Further (at [100]):

… while there can be no challenge to the general allocation of the resources so identified, the court can conclude that more unallocated resources should have been provided. No claim in negligence against a public authority can succeed unless the plaintiff establishes that there were precautions available which a reasonable public authority in the position of the defendant would have taken. In most cases that will involve the putative allocation of resources at a time prior to the point at which the risk of harm materialised.

In this case funds had allocated for waste management had been under spent by $7000, and the council had significant resources ($6.4 million) that had not been allocated for specific purposes ([178]).  Finding that the Council did have the resources to take reasonable steps to manage the tip in order to prevent ignition or reduce the risk of fire spread did not involve a judicial review of the ‘general allocation’ of resources and was therefore not prohibited by s 42.   There was, Basten JA said (at [180]) ‘no financial constraint, on the evidence available in this Court, which would have precluded a reasonable Council from taking the precautions identified’.


Basten JA also found (at [197]) that the failure by the council caused the plaintiff’s losses:

The evidence of the various local residents who saw or smelled the fire and responded, demonstrated that, had the fire been less fierce and had they [the Rural Fire Service] arrived even a few minutes earlier, they would probably have been able to prevent its spread beyond the ineffective firebreak. It was common ground that the speed with which the fire spread was a function of the fuel load, the length of the flames and the amount of spotting… The appropriate inference on the evidence summarised above is that the fire fighters would probably have arrived in time to contain a more subdued burn within the confines of the tip. The hot wind would probably have had less to work with and could not have spread a fire with limited exposed fuel as fast as in fact it did.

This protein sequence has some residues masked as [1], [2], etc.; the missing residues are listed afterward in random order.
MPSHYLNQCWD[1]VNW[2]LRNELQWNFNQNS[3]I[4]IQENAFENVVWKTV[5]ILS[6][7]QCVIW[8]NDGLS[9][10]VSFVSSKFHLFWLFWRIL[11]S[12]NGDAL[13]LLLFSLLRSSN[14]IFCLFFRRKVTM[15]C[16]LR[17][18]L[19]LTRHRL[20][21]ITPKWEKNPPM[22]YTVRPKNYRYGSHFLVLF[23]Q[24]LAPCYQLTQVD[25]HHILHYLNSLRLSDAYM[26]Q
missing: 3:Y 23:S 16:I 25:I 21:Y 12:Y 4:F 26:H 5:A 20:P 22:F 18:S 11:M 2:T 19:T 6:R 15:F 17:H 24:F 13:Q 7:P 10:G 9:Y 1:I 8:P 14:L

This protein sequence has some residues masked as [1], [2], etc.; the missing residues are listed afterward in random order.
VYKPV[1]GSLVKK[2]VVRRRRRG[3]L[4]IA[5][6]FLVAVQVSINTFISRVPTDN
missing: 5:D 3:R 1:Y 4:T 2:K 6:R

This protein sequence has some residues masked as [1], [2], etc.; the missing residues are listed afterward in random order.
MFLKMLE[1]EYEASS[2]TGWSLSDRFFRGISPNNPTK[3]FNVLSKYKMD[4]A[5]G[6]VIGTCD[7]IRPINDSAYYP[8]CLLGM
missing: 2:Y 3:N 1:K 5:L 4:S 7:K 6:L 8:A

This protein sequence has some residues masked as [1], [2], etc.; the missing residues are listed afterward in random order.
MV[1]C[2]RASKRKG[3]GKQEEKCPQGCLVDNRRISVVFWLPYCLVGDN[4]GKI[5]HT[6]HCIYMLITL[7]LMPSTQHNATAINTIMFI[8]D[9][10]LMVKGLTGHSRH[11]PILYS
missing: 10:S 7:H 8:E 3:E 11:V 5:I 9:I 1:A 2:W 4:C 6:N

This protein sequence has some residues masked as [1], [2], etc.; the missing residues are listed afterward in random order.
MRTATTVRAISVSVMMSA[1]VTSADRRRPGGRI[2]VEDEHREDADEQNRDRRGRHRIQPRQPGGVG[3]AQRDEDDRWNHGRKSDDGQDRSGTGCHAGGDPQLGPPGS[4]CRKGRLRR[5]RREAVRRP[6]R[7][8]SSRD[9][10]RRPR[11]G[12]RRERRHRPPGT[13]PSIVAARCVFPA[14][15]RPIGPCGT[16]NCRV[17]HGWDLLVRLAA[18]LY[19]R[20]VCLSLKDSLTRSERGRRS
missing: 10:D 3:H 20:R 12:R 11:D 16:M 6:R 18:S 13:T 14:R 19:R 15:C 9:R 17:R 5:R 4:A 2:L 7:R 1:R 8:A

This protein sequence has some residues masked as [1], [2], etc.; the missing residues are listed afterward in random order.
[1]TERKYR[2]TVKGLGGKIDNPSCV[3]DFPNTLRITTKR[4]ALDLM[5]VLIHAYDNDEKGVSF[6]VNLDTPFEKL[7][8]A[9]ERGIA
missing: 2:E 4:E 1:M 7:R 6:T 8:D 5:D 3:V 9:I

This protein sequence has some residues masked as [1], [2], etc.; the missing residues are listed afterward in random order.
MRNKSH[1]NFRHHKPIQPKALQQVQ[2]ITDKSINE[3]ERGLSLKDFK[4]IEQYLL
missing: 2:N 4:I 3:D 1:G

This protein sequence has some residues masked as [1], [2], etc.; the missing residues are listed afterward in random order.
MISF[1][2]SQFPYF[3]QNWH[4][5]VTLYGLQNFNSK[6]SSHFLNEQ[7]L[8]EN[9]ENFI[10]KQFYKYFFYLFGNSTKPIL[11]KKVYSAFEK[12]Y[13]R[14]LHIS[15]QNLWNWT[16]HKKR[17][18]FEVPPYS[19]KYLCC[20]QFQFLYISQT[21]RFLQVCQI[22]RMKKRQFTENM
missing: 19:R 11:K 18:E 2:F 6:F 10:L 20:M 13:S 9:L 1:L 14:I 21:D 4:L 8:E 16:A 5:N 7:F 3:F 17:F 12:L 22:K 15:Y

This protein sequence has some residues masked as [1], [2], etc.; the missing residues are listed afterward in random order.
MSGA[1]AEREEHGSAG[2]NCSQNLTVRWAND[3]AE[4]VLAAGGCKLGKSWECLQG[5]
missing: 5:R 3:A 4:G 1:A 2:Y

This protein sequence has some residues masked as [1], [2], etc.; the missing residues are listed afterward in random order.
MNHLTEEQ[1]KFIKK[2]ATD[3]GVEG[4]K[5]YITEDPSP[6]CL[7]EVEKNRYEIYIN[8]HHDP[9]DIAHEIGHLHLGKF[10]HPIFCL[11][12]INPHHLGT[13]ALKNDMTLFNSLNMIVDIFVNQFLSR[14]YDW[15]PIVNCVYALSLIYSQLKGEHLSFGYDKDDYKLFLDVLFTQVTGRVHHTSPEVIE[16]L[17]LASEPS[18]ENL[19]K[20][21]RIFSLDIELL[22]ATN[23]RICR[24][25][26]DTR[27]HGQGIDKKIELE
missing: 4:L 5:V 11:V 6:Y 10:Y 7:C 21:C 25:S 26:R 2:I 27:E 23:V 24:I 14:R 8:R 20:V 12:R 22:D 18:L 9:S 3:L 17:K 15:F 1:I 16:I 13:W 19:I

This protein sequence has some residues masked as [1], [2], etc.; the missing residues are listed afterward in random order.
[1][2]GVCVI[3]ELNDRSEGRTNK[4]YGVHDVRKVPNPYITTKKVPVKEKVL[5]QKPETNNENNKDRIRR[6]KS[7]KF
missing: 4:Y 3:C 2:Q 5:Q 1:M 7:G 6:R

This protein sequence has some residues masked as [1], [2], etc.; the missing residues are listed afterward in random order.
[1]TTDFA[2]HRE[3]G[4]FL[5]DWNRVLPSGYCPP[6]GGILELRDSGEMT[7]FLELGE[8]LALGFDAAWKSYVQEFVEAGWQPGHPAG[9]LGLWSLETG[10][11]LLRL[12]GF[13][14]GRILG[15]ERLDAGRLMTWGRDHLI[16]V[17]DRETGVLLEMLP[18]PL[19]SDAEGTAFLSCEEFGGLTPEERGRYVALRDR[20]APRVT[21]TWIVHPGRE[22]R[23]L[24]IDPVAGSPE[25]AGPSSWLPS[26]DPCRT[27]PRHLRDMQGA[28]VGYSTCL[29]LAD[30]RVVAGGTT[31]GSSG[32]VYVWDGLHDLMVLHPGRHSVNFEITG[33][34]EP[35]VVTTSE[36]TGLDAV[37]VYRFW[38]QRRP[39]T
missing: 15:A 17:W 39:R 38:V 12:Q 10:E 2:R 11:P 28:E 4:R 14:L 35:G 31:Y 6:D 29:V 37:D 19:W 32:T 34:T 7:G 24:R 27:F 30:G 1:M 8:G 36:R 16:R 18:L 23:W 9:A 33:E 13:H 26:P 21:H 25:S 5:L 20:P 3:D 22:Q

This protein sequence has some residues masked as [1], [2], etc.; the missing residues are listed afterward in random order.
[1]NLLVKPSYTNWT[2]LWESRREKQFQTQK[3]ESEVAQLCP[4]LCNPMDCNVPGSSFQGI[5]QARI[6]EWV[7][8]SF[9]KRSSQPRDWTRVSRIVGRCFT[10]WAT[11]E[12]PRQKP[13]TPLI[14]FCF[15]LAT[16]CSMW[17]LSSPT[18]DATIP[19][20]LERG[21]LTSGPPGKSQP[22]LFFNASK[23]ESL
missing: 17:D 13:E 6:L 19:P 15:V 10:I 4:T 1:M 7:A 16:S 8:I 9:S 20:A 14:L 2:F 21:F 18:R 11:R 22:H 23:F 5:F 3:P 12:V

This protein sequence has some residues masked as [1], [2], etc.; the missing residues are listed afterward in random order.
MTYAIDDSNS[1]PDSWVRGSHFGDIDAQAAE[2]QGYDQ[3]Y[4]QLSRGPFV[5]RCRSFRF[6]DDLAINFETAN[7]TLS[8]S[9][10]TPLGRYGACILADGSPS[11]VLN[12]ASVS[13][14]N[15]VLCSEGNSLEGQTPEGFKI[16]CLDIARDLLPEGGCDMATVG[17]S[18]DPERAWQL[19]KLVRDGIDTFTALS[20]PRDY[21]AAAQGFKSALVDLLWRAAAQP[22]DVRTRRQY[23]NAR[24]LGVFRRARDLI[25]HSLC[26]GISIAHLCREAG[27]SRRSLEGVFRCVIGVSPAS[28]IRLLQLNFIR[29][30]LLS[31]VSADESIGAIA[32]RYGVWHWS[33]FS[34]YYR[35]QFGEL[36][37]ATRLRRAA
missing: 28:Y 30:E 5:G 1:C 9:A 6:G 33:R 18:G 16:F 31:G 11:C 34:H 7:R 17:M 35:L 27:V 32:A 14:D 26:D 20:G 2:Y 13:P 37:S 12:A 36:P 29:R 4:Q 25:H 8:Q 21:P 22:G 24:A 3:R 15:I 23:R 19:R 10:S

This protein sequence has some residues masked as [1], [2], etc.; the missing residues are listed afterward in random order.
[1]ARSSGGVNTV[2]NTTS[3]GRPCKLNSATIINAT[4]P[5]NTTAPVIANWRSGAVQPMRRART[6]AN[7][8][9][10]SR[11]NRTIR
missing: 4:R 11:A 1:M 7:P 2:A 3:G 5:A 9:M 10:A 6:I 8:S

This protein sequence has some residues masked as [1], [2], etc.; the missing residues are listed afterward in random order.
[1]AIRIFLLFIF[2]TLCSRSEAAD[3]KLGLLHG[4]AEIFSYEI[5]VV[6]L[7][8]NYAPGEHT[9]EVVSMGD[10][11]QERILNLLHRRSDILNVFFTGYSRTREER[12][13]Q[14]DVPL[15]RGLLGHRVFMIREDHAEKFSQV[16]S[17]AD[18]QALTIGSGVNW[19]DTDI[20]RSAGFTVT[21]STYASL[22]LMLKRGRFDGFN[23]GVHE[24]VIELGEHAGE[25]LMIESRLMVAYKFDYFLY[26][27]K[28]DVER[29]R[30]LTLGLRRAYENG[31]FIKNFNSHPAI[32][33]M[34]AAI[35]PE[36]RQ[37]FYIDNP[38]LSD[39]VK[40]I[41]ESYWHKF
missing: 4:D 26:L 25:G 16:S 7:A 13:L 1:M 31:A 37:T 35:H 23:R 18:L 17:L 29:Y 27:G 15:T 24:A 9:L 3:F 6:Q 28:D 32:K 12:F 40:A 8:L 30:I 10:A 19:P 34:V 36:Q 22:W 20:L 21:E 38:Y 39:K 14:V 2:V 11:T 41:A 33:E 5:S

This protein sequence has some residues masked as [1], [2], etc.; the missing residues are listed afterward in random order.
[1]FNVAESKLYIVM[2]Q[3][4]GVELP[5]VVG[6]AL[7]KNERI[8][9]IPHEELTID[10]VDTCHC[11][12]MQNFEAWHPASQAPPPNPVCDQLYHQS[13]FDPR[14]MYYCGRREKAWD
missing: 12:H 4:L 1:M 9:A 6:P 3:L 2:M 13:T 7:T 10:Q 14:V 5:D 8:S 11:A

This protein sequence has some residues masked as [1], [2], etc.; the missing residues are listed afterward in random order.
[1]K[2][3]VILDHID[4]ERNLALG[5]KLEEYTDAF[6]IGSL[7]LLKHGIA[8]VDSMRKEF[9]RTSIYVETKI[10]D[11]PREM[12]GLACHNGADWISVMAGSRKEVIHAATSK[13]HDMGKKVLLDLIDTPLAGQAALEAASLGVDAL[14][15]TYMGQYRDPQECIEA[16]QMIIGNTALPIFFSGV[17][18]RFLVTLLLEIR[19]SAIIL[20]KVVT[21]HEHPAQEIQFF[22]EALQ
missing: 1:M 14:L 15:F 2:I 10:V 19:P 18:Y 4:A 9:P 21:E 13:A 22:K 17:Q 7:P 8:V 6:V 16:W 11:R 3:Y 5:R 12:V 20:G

Other judges

Gleeson JA and Sackville AJA agreed with Basten JA.   In a separate judgment Sackville AJA described the defendant’s duty (at [212]) as a duty:

… to take reasonable care:

  • to prevent the ignition of a fire on the Tip; and
  • to prevent any fire that was ignited on the Tip from spreading beyond the boundaries of the Tip.

With respect to causation he said (at [225], [237]) the

… evidence indicates that the relatively simply precaution of slashing the cured grass and removing dead timber so as to minimise the fuel load would have made a very substantial difference to the progression of the fire, regardless of how it started.

… if the Council had:

  • slashed or removed the long grass between the piles of waste and the perimeter of the Tip;
  • covered waste with inert material at regular intervals; and
  • kept the firebreak clear and maintained it in reasonable condition,

a fire ignited on the Tip would not have escaped the boundaries of the Tip.